You couldn't blame it on the coach, per se. Long gone were the relics like Bill Fitch or the 'mistakes' of letting Larry Brown get away. Alvin Gentry is correctly considered a 'player's coach' and more in tune with the younger and younger NBA.

Here is where you can throw in your cliches, any and all of them. 'The time was right', the team was 'ready to take that next step', et. al. The question wasn't if they were going to be good in the future, it was how good
are they now? There was no more future. It was finally time to rightfully expect a winner and to expect it now. The team was easily among the most exciting in the league and their franchise-high 25 sellouts last year while
sharing an arena with the Los Angeles Lakers was no small accomplishment. Last year the Clipper faithful were coming, expecting to be entertained. This year they are coming, expecting to see them win.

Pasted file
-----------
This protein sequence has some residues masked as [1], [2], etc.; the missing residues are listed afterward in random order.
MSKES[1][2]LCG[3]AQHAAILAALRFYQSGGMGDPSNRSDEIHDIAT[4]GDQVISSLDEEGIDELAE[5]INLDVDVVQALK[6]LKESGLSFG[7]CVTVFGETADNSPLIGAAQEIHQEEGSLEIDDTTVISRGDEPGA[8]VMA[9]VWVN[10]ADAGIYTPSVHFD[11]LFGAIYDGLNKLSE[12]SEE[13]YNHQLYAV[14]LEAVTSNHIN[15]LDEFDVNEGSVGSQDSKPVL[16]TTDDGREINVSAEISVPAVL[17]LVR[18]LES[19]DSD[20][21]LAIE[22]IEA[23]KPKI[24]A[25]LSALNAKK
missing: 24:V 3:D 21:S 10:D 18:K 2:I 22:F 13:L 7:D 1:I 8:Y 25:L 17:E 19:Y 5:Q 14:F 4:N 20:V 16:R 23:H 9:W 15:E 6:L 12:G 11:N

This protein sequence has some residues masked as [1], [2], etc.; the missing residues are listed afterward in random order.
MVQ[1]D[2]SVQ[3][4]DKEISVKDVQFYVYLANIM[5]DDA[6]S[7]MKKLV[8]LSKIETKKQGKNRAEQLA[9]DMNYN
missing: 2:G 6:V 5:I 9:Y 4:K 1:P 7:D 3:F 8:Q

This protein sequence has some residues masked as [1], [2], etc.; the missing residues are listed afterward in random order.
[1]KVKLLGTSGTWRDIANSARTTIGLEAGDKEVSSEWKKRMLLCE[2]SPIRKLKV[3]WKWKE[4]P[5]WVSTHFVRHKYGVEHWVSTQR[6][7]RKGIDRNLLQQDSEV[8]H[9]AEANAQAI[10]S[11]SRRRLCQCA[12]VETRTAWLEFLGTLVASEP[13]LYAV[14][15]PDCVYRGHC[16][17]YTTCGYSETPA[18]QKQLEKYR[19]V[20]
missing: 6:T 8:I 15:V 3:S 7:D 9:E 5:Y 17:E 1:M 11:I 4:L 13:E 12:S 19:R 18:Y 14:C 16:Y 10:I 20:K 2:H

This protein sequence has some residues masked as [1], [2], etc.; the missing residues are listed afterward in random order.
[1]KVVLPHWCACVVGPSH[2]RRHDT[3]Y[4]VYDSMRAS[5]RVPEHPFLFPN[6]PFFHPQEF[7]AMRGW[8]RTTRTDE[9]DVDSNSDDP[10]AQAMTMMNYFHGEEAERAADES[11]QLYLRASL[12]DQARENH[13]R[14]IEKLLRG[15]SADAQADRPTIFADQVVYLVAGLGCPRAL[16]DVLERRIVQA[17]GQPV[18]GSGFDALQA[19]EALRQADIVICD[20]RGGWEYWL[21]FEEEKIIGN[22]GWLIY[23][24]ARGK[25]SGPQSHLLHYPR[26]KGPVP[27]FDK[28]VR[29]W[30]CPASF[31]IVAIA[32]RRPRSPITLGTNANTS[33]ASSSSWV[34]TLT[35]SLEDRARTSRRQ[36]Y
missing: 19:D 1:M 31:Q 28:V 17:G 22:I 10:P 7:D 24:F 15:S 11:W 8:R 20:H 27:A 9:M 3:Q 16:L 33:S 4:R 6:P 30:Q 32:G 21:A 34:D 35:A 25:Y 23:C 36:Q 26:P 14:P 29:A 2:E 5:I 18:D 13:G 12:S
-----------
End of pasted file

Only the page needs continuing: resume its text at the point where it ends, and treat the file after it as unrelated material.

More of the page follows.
At the time of these keystrokes, the Clippers are 9-13 and 5-5 in their last 10. You have to emphasize the last ten games because, with some exceptions, the Clippers are basically healthy. Yes, they had a useless preseason due to injuries, but this team is out of time and excuses. Yes, Michael Olowokandi is having a fine start to his season, but this team is 9-13 bottom line. Marko Jaric has established himself as a legitimate Rookie of the Year candidate... But this team is 9-13 and one game out of last place. Five of those losses include fourth quarter or overtime collapses against Philadelphia, Sacramento and the abysmal Cleveland and Denver. If the Clippers win those four games (and they should have) this team is 13-9 and in good shape. In other words, this team has not learned how to win at the very least or possibly is not being taught correctly how.

This is a young team in terms of average age, but by no means can you call this an inexperienced team anymore. No playoff experience, but that's irrelevant if you're not in playoff contention.